COLAS, Kelly (Mich State U) Reproducing Inequality: An Examination of Physician Decision-Making During Childbirth in Merida, Mexico. Excessive elective cesarean sections (C-sections) pose a challenge to health care systems worldwide, incurring additional costs and increasing risk of complications for mothers and infants. Mexico maintains one of the highest C-section rates in world, with this number steadily rising in the public hospital sector. Based on three field seasons of ethnographic research, this paper explores physician decision-making at two public Mexican hospitals. This study suggests several influences on physicians’ decisions: the dynamics of medical hierarchy, the impact of institutional structure, and clinicians’ perceptions of patient characteristics. Understanding this decision-making process is critical to developing sustainable care in women’s health. (F-10)


COLLIER, Jamie (NCSU) Religious Routs in a Contemporary Mayan Community. In this paper I discuss Maya spiritualism in the context of religious expression in the Maya community of San Jorge la Laguna: Catholicism, Charismatic Catholics, Evangelicalism, and Maya Spiritualism. The dynamic between Christianity and Maya spirituality is complex due to a history of oppression but balanced by freedoms won in the 1996 peace document ending the civil war. I examine into the four religious expressions in San Jorge, how the people practice their faith, what they think about each other and their relationships with God. Despite religious differences and disparagement of non-believers, coexistence of religious practices present in this small community flourishes. (TH-05)

COLLINS, Cyleste (Cleveland State U) and FARMER, Christin (Birthing Beautiful Communities) Birthing Beautiful Communities: Addressing Social Determinants of Health Using Community-Based Doulas. This paper describes the evaluation of a community-based doula program that has been operating in Cleveland, Ohio since 2014. Focused on a low-income, predominately African American community, the organization trains and employs women from the community to work with pregnant women through their births and beyond, aiming to affect social determinants of health, especially reducing infant mortality and rates of low birth weight. Data sources, including the organization’s administrative data, semi-structured focused group and individual interviews, help describe the program and its outcomes. This paper describes how the program helps improve clients’ lives as well as lessons learned. (S-97)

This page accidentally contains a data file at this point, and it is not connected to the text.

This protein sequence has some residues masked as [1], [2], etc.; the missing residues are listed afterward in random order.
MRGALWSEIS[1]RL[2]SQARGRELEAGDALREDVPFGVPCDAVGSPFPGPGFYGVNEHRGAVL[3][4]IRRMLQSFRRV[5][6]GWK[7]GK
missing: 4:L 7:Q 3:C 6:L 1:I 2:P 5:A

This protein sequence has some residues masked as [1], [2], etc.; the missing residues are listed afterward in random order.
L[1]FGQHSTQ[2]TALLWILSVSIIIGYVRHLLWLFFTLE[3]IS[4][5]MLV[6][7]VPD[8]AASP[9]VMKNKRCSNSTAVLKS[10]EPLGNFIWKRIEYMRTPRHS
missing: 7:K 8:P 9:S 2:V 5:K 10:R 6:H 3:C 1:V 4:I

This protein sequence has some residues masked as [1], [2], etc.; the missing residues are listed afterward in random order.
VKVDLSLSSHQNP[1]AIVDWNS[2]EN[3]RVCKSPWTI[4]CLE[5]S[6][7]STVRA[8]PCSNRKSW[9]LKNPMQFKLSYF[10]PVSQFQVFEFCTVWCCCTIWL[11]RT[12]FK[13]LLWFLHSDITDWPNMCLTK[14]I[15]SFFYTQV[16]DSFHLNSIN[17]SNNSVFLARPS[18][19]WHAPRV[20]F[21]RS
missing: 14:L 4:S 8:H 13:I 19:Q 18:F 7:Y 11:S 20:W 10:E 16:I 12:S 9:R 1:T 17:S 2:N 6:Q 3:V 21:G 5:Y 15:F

COLLINS, Peter, LARRIVEE, Anne,and DOWNING, Karen (U Penn) Dynamics of Space and Services. Libraries have an iconic brand recognition, but that brand needs to evolve to meet the needs of the 21st Century. The University of Pennsylvania is redesigning library space and expanding research support and material delivery services to complement these changes. With expanded electronic delivery and eresource availability, more books can be moved into high density storage for on-time retrieval, and prime campus real estate is being remodeled to complement academic programming and needs. This paper will illustrate the new uses of space and the services that support teaching and learning. (W-111)

COLOM, Alejandra (UVG) Speaking Anthropology to Power: Mike Agar’s Lessons in Uncommon Fieldsites. This paper describes anthropological work carried out by the author among corporate elites. It provides initial analysis on the role of anthropology in uncommon and hard to access settings, in a country that has become more polarized over economic and political issues in the past two years. (F-17)


COLÓN, Emily (UMD) Ki Ni Bê: The Fire-making Processes of the Mbêngôkre-Kayapó in the Brazilian Cerrado. Due to a combination of budget cuts from policymakers to environmental enforcement programs and fluctuations in seasonality, the Brazilian Cerrado, is quite literally under fire. Although the majority of the Cerrado, a grassy savannah biome, is now under threat from agriculture and livestock expansion, it has been the home of many traditional and indigenous populations, many of whom have historically used various fire regimes to manage the landscape. This paper seeks to understand how cultural landscape management, more specifically the fire-making practices of the Mẽbêngôkre-Kayapó, provides cultural and ecosystem services in the Brazilian Cerrado. (S-32)